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Coding Maxims

numbered for ease of reference, not for ranking

  1. code is debt (and bad code is an unhedged call option)

    • cant have 0-days or bugs if I dont write any code
    • our users dont care about the code
    • every line of code has costs (your time, readability, maintainability, complexity)
      • its like owning a house with lots of rooms. its nice when your friends come over once a month, but you pay rent every day
    • dont add features unless you're sure it is necessary
    • dont optimize prematurely

  3. keep it simple (especially at first)

  4. be consistent

  5. be predictable (aka no magic)

  6. no magic numbers/strings — use constants instead

  7. a good repro is 90% of a bugfix

  8. code is written once, but is read many times

  9. ship early, ship often

  10. first code, then ship, then measure, then optimize

  11. remember the 80/20 rule, and the 90/90 rule

  12. first you don't know the rules, then you learn the rules, then you break the rules

See also:


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@nrjohnstone nrjohnstone commented Sep 22, 2017

DRY is a dangerous mantra when applied without thinking... If your crossing architectural boundaries, and you think that it's "DRY" to share your dto from one boundary to another all the way down to your persistence layer because, if you don't, your repeating yourself, then your going to be asking for a world of pain in terms of coupling between layers ... DRY within a bounded context / specific scope is the only way to apply this principal...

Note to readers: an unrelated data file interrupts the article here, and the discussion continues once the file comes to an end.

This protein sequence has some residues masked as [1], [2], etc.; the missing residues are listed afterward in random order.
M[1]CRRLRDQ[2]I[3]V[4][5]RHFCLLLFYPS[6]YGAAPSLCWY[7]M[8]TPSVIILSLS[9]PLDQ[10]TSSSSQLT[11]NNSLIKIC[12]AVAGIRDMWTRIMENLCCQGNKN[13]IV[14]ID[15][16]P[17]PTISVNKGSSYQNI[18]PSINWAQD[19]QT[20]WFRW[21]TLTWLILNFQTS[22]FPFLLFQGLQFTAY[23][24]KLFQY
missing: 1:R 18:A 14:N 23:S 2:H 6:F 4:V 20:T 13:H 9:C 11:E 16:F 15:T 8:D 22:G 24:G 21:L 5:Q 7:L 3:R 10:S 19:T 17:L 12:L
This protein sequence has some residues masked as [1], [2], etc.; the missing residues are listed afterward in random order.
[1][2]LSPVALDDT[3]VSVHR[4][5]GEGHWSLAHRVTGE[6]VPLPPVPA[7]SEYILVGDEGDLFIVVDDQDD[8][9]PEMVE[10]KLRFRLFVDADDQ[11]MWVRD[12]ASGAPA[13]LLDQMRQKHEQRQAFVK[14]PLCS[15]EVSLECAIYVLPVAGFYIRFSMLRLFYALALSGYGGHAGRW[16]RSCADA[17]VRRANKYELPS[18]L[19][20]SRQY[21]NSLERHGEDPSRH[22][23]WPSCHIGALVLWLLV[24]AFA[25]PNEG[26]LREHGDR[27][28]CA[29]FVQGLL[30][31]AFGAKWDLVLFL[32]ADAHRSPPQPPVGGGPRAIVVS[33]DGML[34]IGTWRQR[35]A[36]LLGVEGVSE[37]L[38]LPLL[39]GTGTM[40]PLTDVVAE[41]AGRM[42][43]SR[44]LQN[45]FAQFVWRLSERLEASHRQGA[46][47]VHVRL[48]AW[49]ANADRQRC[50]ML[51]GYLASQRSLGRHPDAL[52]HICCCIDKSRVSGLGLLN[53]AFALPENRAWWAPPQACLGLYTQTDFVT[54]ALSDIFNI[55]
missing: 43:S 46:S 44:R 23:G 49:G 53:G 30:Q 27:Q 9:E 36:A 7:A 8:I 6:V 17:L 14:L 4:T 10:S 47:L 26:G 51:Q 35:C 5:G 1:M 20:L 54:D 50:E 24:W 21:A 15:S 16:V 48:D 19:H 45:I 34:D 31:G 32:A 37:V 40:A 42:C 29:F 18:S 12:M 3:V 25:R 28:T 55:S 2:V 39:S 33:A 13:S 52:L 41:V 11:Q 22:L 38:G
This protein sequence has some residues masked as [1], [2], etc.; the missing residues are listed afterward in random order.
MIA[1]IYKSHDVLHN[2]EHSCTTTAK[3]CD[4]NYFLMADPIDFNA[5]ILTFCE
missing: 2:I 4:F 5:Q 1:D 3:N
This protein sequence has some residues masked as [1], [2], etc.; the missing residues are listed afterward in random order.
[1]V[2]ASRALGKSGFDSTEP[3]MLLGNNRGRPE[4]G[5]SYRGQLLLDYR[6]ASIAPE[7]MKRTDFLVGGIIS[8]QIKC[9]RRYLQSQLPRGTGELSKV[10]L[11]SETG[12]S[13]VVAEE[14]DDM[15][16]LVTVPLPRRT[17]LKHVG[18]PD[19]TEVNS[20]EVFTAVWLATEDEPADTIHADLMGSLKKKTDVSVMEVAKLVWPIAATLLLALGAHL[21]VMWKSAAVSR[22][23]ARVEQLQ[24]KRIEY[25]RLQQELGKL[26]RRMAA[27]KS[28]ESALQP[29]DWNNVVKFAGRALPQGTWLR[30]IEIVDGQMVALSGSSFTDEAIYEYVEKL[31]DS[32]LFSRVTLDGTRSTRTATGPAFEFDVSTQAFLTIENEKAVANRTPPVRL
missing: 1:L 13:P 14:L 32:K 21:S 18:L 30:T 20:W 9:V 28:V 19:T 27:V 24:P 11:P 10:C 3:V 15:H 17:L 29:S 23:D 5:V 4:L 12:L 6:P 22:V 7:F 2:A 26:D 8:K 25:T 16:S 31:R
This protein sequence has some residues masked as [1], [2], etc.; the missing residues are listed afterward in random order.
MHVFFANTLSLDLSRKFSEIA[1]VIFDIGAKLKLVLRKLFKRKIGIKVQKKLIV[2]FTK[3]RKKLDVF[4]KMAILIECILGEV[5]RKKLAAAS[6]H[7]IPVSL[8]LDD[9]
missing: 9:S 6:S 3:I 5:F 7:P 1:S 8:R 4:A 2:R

The rest of your principles are well written and unfortunately I don't see enough like them in other places.


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@kauffj kauffj commented Nov 21, 2017

  1. I propose these be numbered.
  2. I propose "no magic numbers/strings — use constants instead" be modified (or a new rule added) to cover that strings are only for messages for people (e.g. to be displayed, for log files, etc.). If you are doing a comparison against a string, especially in more than one place, that is a strong sign it should be a constant. I think magic strings/numbers specifically refers to input that triggers hidden or non-standard behavior, which is a bad idea even if you are using constants.

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@rchasman rchasman commented May 5, 2018

Great Maxims Lyoshenka

I love DRY as much as the next guy but when you are moving fast, I think sometimes it’s okay to save things to factor out later. What do you think about the Sandi Metz saying “duplication is far cheaper than the wrong abstraction”.?

Thanks for the Maxims!.


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@lyoshenka lyoshenka commented Jun 7, 2018

@rchasman he's probably right. As the last maxim says, "first you don't know the rules, then you learn the rules, then you break the rules".

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